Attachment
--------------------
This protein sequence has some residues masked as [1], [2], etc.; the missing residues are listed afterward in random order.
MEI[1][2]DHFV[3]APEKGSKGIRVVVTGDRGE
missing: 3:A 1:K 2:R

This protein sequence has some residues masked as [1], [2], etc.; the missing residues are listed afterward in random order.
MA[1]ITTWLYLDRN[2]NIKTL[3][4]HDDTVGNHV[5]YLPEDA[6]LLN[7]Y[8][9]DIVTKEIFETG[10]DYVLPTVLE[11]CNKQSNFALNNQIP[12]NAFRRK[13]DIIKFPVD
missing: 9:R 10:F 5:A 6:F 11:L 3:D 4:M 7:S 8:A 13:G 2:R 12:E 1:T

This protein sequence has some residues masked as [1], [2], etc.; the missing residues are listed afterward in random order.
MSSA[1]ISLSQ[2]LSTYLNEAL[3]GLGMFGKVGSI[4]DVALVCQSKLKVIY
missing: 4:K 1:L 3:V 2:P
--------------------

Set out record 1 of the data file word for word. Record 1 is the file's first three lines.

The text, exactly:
This protein sequence has some residues masked as [1], [2], etc.; the missing residues are listed afterward in random order.
MEI[1][2]DHFV[3]APEKGSKGIRVVVTGDRGE
missing: 3:A 1:K 2:R